Jerusalem Day on Sunday was glorious, an overflowing celebration of the modern-day miracle that took place on the second day of the Six Day War.
On that Tuesday 52 years ago, Jerusalem was liberated. The barbed wire that had cut through downtown east of the post office on Jaffa Road was removed, the Temple Mount and Western Wall were in our hands and Jews were able to walk around the whole city for the first time under Jewish sovereignty in 1,900 years.
Into that heady summer of ’67 fell a cold reality on the ground. We were now a city comprised of two unequal parts – east and west – ruled not by a Jordanian monarchy, the British Mandate or Ottoman Empire but by a democracy, the State of Israel.
“We still talk about east Jerusalem and west Jerusalem as if we were talking about two different cities – but this is not the case,” said President Reuven Rivlin at the state ceremony on Sunday. “There is only one city, one Jerusalem. There is the west and there is the east, but Jerusalem is one, one and the same.”
One and the same? If only that were true.
On Sunday, State Comptroller Joseph Shapira issued a report about the city, to coincide with Jerusalem Day. The wide-ranging review, covering 2007-2016, included recommendations on security, social services, tourism, hygiene and education, among other areas studied.
It is not a pretty report card. It is hard to pick just one item to highlight from the publication, filled as it is with such glaring examples of state and municipal malfeasance.
Tourism, for example, a foundation stone for Jerusalem’s economy, is not getting the necessary resources. People come from all over the world to see this city, a cradle of spirituality, and what are we showing them? A filthy metropolis.
“In prominent tourism areas,” read the report, “piles of garbage and filth, trash bags hanging on the gate, overflowing trash bins and garbage floating in the fountains were found. In addition, large trash containers near the Tower of David and at Mount Zion were open and surrounded by filth.”
This is Israel’s showcase capital? Compared with Washington, London, Paris, Moscow, Tokyo or Riyadh, Jerusalem is an embarrassment.
On security, specifically the outer perimeter fence of the city, Shapira found that “the continuation of holes in the barrier [between Jerusalem and Palestinian areas], which allows the entrance of people crossing the border illegally… endangers the security of Israeli residents generally, and especially Jerusalem residents.”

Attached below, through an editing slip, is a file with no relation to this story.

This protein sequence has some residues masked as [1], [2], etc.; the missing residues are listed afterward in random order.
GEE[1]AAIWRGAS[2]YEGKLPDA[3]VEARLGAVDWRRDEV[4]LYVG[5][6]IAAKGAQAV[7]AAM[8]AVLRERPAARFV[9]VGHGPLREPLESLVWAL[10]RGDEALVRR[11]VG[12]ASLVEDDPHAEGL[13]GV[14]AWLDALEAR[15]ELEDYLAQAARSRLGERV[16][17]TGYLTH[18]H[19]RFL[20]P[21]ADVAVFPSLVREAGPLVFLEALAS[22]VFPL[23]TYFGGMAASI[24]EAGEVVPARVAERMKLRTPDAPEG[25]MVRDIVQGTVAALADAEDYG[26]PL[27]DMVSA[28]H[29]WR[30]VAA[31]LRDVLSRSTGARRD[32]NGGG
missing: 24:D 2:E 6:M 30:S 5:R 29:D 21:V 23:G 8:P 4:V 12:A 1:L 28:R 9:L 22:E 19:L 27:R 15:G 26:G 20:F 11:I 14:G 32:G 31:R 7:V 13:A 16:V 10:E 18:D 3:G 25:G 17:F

The fault, said Shapira, was shared by all, a lack of coordination among the police, the Shin Bet (Israel Security Agency), the IDF and the relevant related ministries, and he called out Prime Minister and Defense Minister Benjamin Netanyahu to fix it.
A main section of the report was strongly critical of the treatment of the Arab community living on the city’s eastern side.
State agencies, the comptroller said, are “not even meeting the minimal requirements the law requires” in providing health, sanitation, education and services for children at risk, people with disabilities and the elderly.
Jerusalem’s population has now surpassed 900,000 citizens, of whom Arabs constitute 38% – but receive only one quarter of the city’s social services budget.
Another example to the city’s shame was Shapira’s findings on education. According to the comptroller, 23,000 east Jerusalem schoolchildren ages 3 to 18 were never registered in an educational system recognized by the state. There is no way to know what education, if any, they are receiving – nor is anyone seeking to find out.
Not surprising, then, that around 25% of east Jerusalem high school students drop out, a percentage higher than the national average – and higher than the rate across the Arab sector.
This is doubly mistaken, both because the Arab residents of east Jerusalem deserve basic and equal services, and because such neglect breeds extremism, not a sense of belonging.
Until Israel properly cares for all residents of the capital, both on its eastern and western sides, Jerusalem won’t be the country’s united capital.